Thursday, May 03, 2007

How Much More?

Concerning the recent debate about the Pentagon’s choice to severely limit milblogging I take a stand somewhere between Hugh Hewitt and Joe Carter. Here is why.

In WWII the Nazi’s were significantly effective in using propaganda as a tool for the destruction of Europe’s Jews. A common misunderstanding of the Holocaust is that it was perpetrated solely by the Nazis, and they alone are to blame. The fact, however, is that almost everyone in Europe got into the game of killing, or at least took part by deporting their Jews to be killed by the Germans. Why the participation? Well one of the reasons was because of the massive propaganda machine that Germany employed. Headed by Joseph Goebbels, who had the title of Minister of Propaganda, the propaganda machine was responsible for espousing the hatred of the Jews on a large scale. Every day Germans were exposed to countless posters, radio broadcasts, newspapers etc. that told of the inferiority of the Jews in some fashion or another: they were biologically inferior, they carried disease, and they were whatever was wrong with society. After awhile these messages began to take a toll on the non-Jewish population, and even reached across the seas to America.

My point in saying this is that the Germans were hugely successful in their campaign to exterminate the Jews because they were able to convince others of their point of view. The Nazi government realized the role that media played in their realizing their goals and went full force into fighting their battle on both the ground and in the minds of the European population. Would they have been as successful, able to kill 6 million Jews, if they kept their ideas about Jews to themselves? No. They needed the cooperation of other nations in order to do so. Thus begins my point about the milblogs being essentially shutdown.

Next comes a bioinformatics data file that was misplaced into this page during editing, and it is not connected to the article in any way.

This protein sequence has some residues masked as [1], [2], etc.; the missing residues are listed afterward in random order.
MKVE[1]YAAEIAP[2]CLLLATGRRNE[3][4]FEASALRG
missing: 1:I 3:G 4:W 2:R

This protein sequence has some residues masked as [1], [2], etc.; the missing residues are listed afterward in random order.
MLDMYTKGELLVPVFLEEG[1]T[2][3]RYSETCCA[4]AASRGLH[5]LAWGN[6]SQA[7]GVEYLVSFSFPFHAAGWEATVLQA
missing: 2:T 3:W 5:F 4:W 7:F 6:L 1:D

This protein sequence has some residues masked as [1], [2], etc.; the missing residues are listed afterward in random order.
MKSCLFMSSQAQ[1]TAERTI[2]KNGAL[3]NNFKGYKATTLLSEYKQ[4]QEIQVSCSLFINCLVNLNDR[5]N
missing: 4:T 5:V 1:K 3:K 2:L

As I noted in my blog at the US military is overwhelmingly capable of winning a ground war against any enemy. But what we aren’t capable (for lack of something of which I am not able to put my finger on) is winning the minds of people across the world as to the rightness of our war on Islamic extremism. If we could somehow get the truth out to the world about what is really going on in Iraq (i.e. not just Baghdad) I am willing to bet that people would immediately question their previously held notions about the war.

For some reason post-WWII USA has been seemingly incapable of convincing others that the wars we fight are the right ones. No matter what we fight against we are wrong and they are right. Look no further than the current war in Iraq. What rational being could possibly be sympathetic towards the extremists in Iraq? How could anyone possibly not see that we are fighting pure evil? In order to convince others of the truths on the ground we need a media blitz. Notice I did not say we need a propaganda machine like the Nazis did, the truth will suffice for us. If we were able on a large scale to share what is going on in Iraq, the good, the bad, and the ugly, we would win people to our cause in droves. Winning the support of the world would then allow us to do what is necessary to win the war against Islamic extremism by giving us the tools necessary to do so i.e. divesting from terror supporting countries, seeking alternative fuel sources, military support etc.